Veteran NASA spacewoman to get 3 extra months in orbit
NASA has extended veteran astronaut Peggy Whitson’s stay on the International Space station by three months. This would give the scientists a chance to study the changes in Whitson’s body and add to the existing information collected from Scott Kelly’s one-year long stay in space.
The National Aeronautics and Space Administration (NASA) announced on 5 April 2017 that Peggy Whitson, the world’s oldest and most experienced spacewoman will remain on the International Space Station (ISS) until September 2017, extending her mission by three months.
The 57-year-old American astronaut had flown up to the space station in November 2016 along with two others, France’s Thomas Pesquet and Russia's Oleg Novitskiy, both of whom will return to earth as planned, in June 2017 but without Whitson.
This decision was taken after an agreement between NASA and the Russian Space Agency, Roscosmos.
• This mission is Whitson’s third in space. She will be completing close to 10 months with the extension.
• The extension will help scientists monitor the changes that happen to Whitson’s body (if there are any) and add to the already existing knowledge that they gained from retired veteran astronaut Scott Kelly’s recent one-year space mission.
• Whitson already has spent more time in space than any other woman astronaut and last week she set a record for the most spacewalks by a woman, with eight spacewalks.
• She would also be taking over as the space station commander in the coming weekend, for the second time.
• Further on 24 April 2017, she would be setting a new US record for most accumulated time in space.
• The NASA record for most accumulated time in space is being held by former space station occupant Jeffrey Williams, who completed 534 days in space.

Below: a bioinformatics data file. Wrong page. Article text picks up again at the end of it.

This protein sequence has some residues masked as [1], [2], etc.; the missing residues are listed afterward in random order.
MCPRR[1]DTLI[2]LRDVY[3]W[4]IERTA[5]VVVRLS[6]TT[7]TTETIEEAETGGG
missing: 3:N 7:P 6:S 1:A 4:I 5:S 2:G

Welcoming the decision giving her 3 extra months in the orbit, Whitson stated that she loved being up there. She further added that living and working aboard the space station makes her feel like she is making the greatest contribution so she is dedicated to putting every second of her time there to good use and getting three extra months is exactly what she would have wished for.
NASA’s space station program director Kirk Shireman stated that Whitson’s skill and experience made her an incredible asset for the space body and her extra time will be put to a good use.
Whitson would be able to return in September in the Soyuz spacecraft that is scheduled to launch later this month. Unlike its previous missions, the spacecraft would be carrying one person lesser than usual. It would be returning with just two people this time, one American (Jack Fischer) and one Russian (Fyodor Yurchikhin), leaving a seat vacant for Whitson.
About Peggy Whitson
• Born on 9 February 1960, Whitson, a biochemistry researcher, became an astronaut in 1996.
• She served as NASA's chief astronaut from 2009 to 2012 becoming the only woman to ever hold the job.
• Her first space mission was in 2002, as a member of Expedition 5 to the International Space Station.
• She took off on her second mission to space in October 2007 with Expedition 16, as the first female commander of ISS.
• Both her stays aboard the ISS were of long duration, which made her NASA’s most experienced female astronaut with over 376 days in space.
• She went up for her third space mission in November 2017, as part of the crew of Expedition 50 and will now be heading Expedition 51.
• She will become the first female astronaut to command the ISS twice.